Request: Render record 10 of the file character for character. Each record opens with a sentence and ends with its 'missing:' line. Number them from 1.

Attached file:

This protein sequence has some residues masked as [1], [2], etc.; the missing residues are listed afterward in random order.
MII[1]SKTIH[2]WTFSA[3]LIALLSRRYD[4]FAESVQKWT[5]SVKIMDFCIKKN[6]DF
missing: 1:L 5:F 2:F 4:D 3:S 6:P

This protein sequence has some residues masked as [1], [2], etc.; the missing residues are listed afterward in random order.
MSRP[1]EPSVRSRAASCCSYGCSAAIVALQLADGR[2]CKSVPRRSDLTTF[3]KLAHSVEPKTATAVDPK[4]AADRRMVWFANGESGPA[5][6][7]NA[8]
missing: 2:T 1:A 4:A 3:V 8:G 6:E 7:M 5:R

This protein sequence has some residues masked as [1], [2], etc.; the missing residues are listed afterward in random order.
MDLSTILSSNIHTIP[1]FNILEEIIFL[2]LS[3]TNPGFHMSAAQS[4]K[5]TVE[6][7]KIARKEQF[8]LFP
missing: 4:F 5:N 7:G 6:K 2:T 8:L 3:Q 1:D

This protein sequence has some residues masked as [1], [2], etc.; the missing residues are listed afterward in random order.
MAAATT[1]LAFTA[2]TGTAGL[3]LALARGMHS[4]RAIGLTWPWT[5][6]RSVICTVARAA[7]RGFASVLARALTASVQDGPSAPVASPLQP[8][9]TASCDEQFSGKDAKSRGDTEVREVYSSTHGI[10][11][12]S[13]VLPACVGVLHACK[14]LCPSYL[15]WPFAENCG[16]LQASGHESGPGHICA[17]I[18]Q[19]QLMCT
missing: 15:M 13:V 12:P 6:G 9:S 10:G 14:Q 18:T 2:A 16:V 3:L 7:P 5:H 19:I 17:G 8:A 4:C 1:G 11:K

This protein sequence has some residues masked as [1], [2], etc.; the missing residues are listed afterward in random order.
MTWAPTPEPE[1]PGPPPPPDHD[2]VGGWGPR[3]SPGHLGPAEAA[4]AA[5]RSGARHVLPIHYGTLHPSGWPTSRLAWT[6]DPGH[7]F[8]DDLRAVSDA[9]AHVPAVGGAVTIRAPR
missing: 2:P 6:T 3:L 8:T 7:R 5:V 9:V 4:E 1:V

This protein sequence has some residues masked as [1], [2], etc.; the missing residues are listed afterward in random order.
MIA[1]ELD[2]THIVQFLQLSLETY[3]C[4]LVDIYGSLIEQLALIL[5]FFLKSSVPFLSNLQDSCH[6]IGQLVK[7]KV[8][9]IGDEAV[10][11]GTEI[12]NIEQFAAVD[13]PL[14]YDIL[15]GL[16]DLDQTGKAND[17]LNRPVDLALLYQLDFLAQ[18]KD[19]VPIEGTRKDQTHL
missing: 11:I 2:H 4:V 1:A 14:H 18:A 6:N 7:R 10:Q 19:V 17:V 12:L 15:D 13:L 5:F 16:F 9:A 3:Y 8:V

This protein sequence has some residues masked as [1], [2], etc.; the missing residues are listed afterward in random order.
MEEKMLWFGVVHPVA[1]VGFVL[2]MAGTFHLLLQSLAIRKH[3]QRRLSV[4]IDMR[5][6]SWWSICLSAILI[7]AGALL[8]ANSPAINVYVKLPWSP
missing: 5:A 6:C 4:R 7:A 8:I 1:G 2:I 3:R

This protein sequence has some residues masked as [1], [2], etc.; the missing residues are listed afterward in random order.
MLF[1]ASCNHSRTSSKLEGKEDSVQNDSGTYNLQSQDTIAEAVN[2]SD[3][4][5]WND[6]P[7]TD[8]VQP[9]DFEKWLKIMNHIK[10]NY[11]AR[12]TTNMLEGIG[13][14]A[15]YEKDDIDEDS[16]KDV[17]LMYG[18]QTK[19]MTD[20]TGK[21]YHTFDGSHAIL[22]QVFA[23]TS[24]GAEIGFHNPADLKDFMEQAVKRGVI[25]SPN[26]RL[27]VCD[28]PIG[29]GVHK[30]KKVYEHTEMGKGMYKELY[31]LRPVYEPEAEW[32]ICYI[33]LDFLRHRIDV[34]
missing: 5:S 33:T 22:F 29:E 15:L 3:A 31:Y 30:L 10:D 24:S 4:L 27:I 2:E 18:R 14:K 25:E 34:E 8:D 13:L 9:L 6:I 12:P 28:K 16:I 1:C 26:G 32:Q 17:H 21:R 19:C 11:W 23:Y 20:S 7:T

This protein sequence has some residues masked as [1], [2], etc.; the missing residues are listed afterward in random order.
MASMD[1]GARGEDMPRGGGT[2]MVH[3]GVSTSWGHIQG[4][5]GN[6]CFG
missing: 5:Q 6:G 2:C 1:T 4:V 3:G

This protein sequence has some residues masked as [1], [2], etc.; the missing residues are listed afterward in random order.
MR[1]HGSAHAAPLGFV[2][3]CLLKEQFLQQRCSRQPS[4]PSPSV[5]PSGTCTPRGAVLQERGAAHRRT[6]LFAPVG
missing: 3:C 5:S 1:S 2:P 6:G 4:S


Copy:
This protein sequence has some residues masked as [1], [2], etc.; the missing residues are listed afterward in random order.
MR[1]HGSAHAAPLGFV[2][3]CLLKEQFLQQRCSRQPS[4]PSPSV[5]PSGTCTPRGAVLQERGAAHRRT[6]LFAPVG
missing: 3:C 5:S 1:S 2:P 6:G 4:S